Reply With Quote Quick reply to this message
 
Old 12-29-2017, 04:55 AM
 
Location: Floribama
13,320 posts, read 29,123,590 times
Reputation: 11575
I wish we would get that wilt disease here to kill them off, but so far nothing.
Reply With Quote Quick reply to this message
 
Old 01-04-2018, 04:23 PM
 
Location: Heart of Dixie
12,448 posts, read 9,980,973 times
Reputation: 28040
Quote:
Originally Posted by southernnaturelover View Post
I wish we would get that wilt disease here to kill them off, but so far nothing.
I think mimosa trees have allied with kudzu vines for a total southern takeover.
Reply With Quote Quick reply to this message
 
Old 01-04-2018, 05:16 PM
 
Location: Floribama
13,320 posts, read 29,123,590 times
Reputation: 11575
Quote:
Originally Posted by Dirt Grinder View Post
I think mimosa trees have allied with kudzu vines for a total southern takeover.
... and privet.
Reply With Quote Quick reply to this message
 
Old 01-06-2018, 02:04 PM
 
3,393 posts, read 1,401,528 times
Reputation: 9121
I see one growing quite successfully down the street from me in a Boston suburb.


I suspect that there are varieties of mimosa just as there are varieties of all plants, some of which would be more or less cold hardy.


I am from the South; have usually had mimosa trees; and for the life of me I cannot understand why so many people hate them. I think the pink flowers are pretty and the seed pods aren't worse than a lot of other things.


Have you ever stepped barefoot on one of those spiky pods from a sweet gum? How about the 100,000 acorns your live oak drops every fall? Ever had a lawn mower pick up and throw a burr oak acorn? Or a black walnut? Pecan trees always get bagworms, yuk, and drop branches all over the place. Cottonwoods make cotton. Bois d'arc make horseapples. Peach trees attract wasps which will end up getting into more of the fruit than you ever will. And so on and so on.
Reply With Quote Quick reply to this message
 
Old 01-06-2018, 02:56 PM
 
736 posts, read 387,864 times
Reputation: 1716
I'm with you Turf. I love Mimosas, I have two trees and we live in Texas. I also have a place near the coast of Oregon and the climate is quite different there. The mimosas are still in full flower in mid October, and just covered with fragrant pink flowers. This is long after the Texas Mimosas have quit flowering. I think that to fully appreciate the trees they should be viewed from above, such as a balcony. Then the fragrance comes drifting up and perfumes the house and the flowers appear as a pink cloud.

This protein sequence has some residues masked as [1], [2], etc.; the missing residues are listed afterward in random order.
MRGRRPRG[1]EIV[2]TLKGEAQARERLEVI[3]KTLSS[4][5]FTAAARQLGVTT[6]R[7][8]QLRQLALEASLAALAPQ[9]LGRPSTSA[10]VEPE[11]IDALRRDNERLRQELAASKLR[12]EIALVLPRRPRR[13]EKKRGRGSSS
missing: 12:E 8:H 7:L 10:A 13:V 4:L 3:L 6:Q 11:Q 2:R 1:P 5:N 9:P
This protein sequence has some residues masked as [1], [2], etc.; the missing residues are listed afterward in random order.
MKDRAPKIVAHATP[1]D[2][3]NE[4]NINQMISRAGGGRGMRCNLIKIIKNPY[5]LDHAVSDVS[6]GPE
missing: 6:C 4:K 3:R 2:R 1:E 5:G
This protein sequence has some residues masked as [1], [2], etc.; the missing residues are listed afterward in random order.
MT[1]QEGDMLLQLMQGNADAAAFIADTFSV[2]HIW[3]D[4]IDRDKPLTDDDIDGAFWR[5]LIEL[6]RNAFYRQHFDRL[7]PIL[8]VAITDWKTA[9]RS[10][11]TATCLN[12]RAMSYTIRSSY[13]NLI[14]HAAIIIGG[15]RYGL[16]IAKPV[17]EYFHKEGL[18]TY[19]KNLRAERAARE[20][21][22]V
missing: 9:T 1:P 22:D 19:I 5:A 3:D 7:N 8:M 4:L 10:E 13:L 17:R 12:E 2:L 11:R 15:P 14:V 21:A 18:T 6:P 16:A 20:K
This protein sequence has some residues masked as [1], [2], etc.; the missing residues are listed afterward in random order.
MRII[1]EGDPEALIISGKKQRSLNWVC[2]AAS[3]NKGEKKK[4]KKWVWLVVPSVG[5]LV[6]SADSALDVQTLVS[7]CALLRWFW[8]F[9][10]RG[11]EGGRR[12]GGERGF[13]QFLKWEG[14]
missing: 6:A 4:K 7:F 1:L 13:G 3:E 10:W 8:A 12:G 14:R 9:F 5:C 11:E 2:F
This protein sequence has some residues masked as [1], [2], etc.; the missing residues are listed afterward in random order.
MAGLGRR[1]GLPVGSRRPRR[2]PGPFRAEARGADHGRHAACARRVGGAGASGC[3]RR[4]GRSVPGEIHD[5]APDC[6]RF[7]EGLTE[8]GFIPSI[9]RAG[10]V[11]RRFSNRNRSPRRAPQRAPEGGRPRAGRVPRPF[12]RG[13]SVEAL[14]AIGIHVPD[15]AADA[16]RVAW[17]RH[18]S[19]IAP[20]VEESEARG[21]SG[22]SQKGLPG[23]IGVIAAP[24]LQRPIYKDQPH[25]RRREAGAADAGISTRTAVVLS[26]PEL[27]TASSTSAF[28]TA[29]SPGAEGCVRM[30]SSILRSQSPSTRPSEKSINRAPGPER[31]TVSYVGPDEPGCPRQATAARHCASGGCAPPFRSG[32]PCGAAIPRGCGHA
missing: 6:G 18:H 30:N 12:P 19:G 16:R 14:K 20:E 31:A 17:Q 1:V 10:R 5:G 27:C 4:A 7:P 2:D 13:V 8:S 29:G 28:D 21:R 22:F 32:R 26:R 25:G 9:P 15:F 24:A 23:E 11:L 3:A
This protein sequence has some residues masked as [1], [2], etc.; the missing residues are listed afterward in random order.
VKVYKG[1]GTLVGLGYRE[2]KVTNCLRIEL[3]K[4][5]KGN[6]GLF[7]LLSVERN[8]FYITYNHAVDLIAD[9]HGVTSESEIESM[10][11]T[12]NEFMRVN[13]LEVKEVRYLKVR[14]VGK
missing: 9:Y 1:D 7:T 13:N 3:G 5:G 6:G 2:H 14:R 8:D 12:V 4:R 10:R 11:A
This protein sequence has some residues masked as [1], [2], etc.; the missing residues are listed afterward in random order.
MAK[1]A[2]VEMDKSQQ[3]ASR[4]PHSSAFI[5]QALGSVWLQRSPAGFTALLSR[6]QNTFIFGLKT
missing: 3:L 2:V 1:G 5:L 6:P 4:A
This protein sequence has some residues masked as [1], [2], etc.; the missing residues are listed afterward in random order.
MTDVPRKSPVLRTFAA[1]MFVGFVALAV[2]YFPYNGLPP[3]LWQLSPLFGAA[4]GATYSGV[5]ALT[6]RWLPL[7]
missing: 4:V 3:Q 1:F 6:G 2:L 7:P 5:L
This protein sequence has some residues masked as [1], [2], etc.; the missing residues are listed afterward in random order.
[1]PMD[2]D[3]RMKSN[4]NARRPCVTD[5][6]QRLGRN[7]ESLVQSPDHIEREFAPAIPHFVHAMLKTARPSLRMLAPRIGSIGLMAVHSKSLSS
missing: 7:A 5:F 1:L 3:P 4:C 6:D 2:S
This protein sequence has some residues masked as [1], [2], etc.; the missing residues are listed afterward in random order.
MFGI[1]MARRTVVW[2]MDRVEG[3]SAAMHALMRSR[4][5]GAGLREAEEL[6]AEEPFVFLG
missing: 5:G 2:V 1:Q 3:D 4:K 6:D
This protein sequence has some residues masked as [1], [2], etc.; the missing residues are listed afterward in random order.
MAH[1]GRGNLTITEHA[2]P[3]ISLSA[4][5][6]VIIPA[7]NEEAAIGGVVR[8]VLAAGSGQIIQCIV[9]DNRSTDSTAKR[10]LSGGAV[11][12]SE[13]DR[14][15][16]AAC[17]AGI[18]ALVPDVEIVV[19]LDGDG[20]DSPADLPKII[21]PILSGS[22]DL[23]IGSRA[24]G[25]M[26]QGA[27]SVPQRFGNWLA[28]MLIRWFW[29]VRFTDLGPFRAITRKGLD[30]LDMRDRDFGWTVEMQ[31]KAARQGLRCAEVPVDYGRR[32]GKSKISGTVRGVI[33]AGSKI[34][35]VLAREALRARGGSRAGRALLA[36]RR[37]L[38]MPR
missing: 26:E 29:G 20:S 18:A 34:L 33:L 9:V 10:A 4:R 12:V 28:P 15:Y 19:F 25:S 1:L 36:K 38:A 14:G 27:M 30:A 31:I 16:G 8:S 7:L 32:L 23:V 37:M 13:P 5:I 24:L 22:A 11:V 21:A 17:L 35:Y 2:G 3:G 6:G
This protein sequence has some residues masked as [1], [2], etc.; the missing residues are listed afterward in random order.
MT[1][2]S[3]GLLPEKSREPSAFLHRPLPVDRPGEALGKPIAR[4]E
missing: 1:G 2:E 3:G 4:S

Reply With Quote Quick reply to this message
Please register to post and access all features of our very popular forum. It is free and quick. Over $68,000 in prizes has already been given out to active posters on our forum. Additional giveaways are planned.

Detailed information about all U.S. cities, counties, and zip codes on our site: City-data.com.


Reply
Please update this thread with any new information or opinions. This open thread is still read by thousands of people, so we encourage all additional points of view.

Quick Reply
Message:

Over $104,000 in prizes was already given out to active posters on our forum and additional giveaways are planned!

Go Back   City-Data Forum > General Forums > Garden
Similar Threads
Follow City-Data.com founder on our Forum or

All times are GMT -6. The time now is 03:35 AM.

2005-2017, Advameg, Inc.

City-Data.com - Archive 1, 2, 3, 4, 5, 6, 7, 8, 9, 10, 11, 12, 13, 14, 15, 16, 17, 18, 19, 20, 21, 22, 23, 24, 25, 26, 27, 28, 29, 30, 31, 32, 33, 34, 35 - Top